Additional file 3:

Figure S2. Destabilized portal venous atherosclerotic plaques and inflammation. oxLDL accumulation within the portal vein wall instead of the hepatic artery (arrowhead). oxLDL (+) particles were observed in the portal venous lumen (arrow). oxLDL accumulation induced macrophage infiltration (marked by CD68) and resulted in vessel wall deformity (lower panel). The strong colocalization of oxLDL and CD68 is shown in yellow (arrowhead, lower panel). Scale bar: 100 μm. (TIF 5744 kb)

Additional file 4:

Figure S3. Macrophages in destabilizing atherosclerotic portal venous plaques. IL-1β-related macrophages (marked by CD68) were mainly CD11b (−), suggesting an origin from Kupffer cells and not from bloodstream monocytes [CD11b (+)]. Scale bar: 100 μm. (TIF 3657 kb)

Additional file 5:

Figure S4. Inactive role of macrophages in fibrotic parenchyma in NAFLD. In the cirrhotic stage, oxLDL was observed in the fibrotic parenchyma. Macrophages (marked by CD68) were rarely visible. IL-1β expression was also low. Scale bar: 100 μm. (TIF 6498 kb)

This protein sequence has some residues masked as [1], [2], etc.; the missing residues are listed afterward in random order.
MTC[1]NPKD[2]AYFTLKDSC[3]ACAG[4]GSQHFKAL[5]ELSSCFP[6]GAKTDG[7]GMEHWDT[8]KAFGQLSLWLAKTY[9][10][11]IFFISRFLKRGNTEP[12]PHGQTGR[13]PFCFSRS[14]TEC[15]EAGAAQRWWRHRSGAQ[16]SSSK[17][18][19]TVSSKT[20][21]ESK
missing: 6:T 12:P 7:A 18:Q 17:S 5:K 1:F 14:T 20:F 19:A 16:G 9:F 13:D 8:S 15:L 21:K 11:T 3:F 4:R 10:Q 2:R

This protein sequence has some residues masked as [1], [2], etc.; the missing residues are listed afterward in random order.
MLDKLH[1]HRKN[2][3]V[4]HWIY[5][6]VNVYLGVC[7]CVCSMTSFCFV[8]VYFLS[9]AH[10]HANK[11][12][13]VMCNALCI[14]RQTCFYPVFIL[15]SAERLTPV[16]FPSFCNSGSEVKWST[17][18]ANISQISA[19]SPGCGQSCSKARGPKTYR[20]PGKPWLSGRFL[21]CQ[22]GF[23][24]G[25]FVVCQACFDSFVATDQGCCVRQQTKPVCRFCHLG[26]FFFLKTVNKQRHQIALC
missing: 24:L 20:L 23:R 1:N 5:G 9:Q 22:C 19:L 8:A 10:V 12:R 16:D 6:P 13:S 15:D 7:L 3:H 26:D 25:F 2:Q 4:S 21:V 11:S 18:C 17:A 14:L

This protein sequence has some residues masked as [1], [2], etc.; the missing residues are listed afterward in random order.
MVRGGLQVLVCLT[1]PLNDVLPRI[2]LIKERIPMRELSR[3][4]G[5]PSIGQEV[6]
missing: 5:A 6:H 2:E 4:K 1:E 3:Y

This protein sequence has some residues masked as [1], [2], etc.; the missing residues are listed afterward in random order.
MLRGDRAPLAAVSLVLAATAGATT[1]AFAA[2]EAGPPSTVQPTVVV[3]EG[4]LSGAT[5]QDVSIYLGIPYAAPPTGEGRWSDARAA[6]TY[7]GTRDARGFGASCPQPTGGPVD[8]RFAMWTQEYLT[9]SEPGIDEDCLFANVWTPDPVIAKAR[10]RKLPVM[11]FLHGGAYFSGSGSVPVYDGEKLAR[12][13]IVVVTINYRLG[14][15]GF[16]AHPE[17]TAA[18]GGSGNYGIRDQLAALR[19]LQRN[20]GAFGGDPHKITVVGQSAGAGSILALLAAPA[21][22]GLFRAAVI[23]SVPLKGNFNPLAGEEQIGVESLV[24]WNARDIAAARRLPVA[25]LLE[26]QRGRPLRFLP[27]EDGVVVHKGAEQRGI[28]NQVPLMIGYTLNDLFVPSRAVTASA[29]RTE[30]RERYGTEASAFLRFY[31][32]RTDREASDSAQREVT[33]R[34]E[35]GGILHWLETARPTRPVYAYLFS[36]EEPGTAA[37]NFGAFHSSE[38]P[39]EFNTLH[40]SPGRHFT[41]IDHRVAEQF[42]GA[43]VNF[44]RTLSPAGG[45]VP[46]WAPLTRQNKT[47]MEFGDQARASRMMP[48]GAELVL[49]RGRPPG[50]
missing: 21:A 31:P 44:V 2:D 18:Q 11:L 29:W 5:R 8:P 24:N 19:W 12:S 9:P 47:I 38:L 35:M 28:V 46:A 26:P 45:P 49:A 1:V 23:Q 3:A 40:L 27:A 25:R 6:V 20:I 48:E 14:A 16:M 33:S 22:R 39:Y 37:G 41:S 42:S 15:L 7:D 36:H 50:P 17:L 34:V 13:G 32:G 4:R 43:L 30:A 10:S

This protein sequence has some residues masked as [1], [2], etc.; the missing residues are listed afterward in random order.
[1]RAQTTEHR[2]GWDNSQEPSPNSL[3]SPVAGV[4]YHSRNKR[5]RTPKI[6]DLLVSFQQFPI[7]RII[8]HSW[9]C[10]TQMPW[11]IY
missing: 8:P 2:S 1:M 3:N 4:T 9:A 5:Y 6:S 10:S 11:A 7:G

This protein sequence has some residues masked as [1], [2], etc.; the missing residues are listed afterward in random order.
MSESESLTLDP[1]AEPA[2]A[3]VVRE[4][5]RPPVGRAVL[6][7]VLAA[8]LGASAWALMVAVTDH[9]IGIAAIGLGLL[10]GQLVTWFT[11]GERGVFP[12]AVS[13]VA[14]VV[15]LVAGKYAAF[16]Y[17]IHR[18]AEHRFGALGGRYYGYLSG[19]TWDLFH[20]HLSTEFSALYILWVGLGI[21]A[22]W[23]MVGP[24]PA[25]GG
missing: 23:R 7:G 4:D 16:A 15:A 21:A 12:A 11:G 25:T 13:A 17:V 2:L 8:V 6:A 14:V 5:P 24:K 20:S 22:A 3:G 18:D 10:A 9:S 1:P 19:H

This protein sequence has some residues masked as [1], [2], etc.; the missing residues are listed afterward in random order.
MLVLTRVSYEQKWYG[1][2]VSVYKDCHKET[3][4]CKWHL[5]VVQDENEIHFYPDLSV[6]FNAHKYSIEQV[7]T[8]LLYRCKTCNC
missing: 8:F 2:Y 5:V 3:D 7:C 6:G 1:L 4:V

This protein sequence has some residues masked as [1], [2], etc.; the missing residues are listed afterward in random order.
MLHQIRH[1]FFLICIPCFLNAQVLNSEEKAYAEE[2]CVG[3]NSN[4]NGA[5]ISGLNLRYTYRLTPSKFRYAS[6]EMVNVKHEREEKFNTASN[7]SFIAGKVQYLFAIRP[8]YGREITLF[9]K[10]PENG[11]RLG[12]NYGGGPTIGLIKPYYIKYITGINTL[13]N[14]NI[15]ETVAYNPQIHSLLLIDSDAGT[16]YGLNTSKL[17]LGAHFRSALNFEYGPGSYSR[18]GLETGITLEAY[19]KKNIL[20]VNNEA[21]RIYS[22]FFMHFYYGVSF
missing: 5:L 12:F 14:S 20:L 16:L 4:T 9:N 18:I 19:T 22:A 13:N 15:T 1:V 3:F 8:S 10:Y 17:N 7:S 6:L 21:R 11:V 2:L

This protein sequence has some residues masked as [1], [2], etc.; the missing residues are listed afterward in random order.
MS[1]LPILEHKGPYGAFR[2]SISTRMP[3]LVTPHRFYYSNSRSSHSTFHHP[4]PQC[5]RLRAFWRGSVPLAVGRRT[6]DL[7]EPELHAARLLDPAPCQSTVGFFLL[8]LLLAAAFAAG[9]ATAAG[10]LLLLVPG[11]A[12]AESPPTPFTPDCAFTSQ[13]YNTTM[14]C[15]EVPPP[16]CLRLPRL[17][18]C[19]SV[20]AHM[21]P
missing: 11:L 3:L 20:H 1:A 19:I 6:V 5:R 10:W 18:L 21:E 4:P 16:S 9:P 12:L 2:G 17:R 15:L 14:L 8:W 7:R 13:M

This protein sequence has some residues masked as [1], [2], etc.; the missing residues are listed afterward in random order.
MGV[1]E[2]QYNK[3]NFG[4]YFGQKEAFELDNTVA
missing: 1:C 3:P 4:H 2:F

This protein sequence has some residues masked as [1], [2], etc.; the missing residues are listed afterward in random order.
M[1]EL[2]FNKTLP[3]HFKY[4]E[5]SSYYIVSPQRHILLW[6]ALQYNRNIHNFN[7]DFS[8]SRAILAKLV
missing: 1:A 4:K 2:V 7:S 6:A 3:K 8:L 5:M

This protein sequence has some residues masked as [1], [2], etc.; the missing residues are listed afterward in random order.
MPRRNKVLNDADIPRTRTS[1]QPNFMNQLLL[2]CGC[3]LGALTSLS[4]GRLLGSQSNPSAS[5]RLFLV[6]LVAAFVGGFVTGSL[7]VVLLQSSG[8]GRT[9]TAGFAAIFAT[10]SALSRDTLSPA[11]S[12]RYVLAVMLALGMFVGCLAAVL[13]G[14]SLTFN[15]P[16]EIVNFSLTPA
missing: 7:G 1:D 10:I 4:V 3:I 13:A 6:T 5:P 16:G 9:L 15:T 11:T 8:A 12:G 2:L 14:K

Additional file 6:

Figure S5. High-power field view of chicken-wire fibrosis in the cirrhotic stage of NAFLD. oxLDL accumulation in chicken-wire fibrosis in the parenchyma distal (a) and adjacent (b) to the portal vein. LOX-1 expression was low in the fibrotic parenchyma and was not closely related to oxLDL accumulation. Scale bar: 100 μm. (TIF 7340 kb)

Additional file 7:

Supplemental Results. (DOCX 15 kb)

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Ho, C., Ho, S., Jeng, Y. et al. Accumulation of free cholesterol and oxidized low-density lipoprotein is associated with portal inflammation and fibrosis in nonalcoholic fatty liver disease. J Inflamm 16, 7 (2019) doi:10.1186/s12950-019-0211-5

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Keywords

  • Nonalcoholic fatty liver disease
  • Steatohepatitis
  • Oxidized low-density lipoprotein